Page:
While I am busy with little things, I am not required to do greater things. ~Saint Francis de Sales
Reading these words felt like a gentle slap across the face. I really, really needed to hear them in a way that should have been more obvious to me.
For the majority of my life, I’ve always sought out those “big moments”, whether it be the crucial play of the game in sports or grand romantic gestures for a love interest (which usually only took place in my imagination instead of reality). Unfortunately the side effect of this type of movie magic romanticizing was that I often found myself bored with the everyday moments, the little things. They just don’t capture the imagination quite as dramatically, do they?
Last week I took a break from writing. If I’m honest… I just didn’t feel like it. I sat down a couple times and stared at the keyboard endlessly before ultimately giving up, again and again. Coming off a couple tough weeks, I was lacking the creative inspiration. And when paired with the lack of momentum of habit, there just wasn’t anything there. So I gave myself a break. I decided that if it wasn’t going to be authentic, I wasn’t going to do it.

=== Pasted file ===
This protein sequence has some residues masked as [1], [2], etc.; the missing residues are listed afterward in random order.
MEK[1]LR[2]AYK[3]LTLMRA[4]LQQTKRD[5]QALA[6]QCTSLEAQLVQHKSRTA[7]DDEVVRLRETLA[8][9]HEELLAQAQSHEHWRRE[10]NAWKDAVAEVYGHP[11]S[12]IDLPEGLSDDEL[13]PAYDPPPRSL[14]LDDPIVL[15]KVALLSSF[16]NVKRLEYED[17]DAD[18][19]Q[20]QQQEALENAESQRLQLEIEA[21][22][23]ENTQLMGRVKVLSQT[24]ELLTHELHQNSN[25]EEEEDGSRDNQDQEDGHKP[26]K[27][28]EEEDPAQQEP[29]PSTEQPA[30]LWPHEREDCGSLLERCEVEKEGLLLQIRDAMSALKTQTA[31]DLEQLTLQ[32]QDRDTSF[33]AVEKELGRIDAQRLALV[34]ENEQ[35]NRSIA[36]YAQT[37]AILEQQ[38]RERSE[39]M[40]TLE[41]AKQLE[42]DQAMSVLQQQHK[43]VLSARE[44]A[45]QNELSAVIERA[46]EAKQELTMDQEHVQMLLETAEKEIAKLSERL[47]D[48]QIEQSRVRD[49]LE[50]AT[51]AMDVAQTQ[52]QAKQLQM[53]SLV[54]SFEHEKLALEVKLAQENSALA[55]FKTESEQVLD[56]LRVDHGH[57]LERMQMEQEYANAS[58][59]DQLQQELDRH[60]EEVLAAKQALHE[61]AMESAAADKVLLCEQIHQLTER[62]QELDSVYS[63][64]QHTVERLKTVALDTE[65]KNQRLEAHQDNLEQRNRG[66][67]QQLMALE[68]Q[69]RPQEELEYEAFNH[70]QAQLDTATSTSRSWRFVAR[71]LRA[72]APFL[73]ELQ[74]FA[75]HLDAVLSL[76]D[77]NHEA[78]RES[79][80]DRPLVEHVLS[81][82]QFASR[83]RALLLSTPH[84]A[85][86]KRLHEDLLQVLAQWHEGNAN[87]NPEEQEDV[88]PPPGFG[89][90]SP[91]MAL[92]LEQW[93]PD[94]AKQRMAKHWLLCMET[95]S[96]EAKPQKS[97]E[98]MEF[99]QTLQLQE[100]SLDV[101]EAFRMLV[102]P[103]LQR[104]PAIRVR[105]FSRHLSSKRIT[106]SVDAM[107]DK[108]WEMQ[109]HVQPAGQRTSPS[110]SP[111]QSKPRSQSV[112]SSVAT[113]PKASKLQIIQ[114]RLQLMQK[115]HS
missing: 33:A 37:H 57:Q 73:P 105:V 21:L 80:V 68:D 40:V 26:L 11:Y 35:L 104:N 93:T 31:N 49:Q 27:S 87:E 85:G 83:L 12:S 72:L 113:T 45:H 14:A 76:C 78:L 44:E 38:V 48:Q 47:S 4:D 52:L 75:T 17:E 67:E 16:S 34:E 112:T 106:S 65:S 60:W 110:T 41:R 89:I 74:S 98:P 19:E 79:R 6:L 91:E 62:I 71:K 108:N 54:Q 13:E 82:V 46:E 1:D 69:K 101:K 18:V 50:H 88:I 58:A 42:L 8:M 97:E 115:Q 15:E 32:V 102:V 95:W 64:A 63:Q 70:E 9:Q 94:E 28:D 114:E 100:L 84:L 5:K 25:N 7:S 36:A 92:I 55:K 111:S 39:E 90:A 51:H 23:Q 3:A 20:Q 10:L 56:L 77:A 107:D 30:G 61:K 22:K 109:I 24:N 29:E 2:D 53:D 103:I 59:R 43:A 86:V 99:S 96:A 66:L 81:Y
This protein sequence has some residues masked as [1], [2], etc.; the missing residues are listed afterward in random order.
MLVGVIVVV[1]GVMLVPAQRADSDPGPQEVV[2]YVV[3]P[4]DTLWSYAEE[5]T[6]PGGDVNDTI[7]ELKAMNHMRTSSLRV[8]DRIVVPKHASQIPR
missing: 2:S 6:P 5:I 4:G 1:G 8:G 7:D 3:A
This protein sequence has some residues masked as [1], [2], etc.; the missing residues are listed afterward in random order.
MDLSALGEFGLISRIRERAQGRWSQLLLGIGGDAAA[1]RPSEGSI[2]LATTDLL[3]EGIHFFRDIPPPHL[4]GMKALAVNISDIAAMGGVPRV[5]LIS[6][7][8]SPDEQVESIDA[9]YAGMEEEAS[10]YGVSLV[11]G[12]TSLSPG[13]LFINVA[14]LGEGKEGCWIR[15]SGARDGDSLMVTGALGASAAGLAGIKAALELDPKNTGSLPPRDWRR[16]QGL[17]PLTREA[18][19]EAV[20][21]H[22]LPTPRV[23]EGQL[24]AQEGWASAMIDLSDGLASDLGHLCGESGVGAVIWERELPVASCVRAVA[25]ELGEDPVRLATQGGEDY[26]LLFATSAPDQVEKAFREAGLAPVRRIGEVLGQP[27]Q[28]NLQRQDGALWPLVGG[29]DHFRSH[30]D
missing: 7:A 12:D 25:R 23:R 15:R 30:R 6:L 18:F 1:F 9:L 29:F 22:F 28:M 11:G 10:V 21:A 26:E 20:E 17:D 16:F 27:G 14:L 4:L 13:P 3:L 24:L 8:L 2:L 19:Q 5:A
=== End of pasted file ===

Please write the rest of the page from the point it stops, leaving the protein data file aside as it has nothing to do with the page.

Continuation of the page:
One of the other problems with this “seeking the big moment” approach is that, by default, I am constantly putting myself under the pressure to one-up myself in a way that can become unhealthy. Not to say that reaching higher is bad, it isn’t, but there is an intelligent balance to be struck, and I’m not always very good at finding it.
So lately, I’ve been trying to find more quotidian things to mindfully appreciate and enjoy. It almost feels uninteresting to write about them, but I suppose that is kinda the point, if I’m serious about learning this concept. Some of these simple things have been making my own coffee (I buy my beans from local roasters i really like and I use a Moka Express to pull espresso shots), or riding my bicycle (which i haven’t done regularly since childhood), or building playlists on Spotify and channeling my inner high school kid making mixtapes.
Yesterday I woke up and made myself a beautiful cup of coffee. I took my time to grind the beans extra fine for the espresso I desired and spent a whole minute just appreciating the aroma of the fresh grind, taking note of the differences and similarities between scent and taste, and the gift to appreciate as I began brewing with my Moka Express, I added a little oat milk to make a cortado and then slowly enjoyed the complex flavors of such a remarkably simple beverage.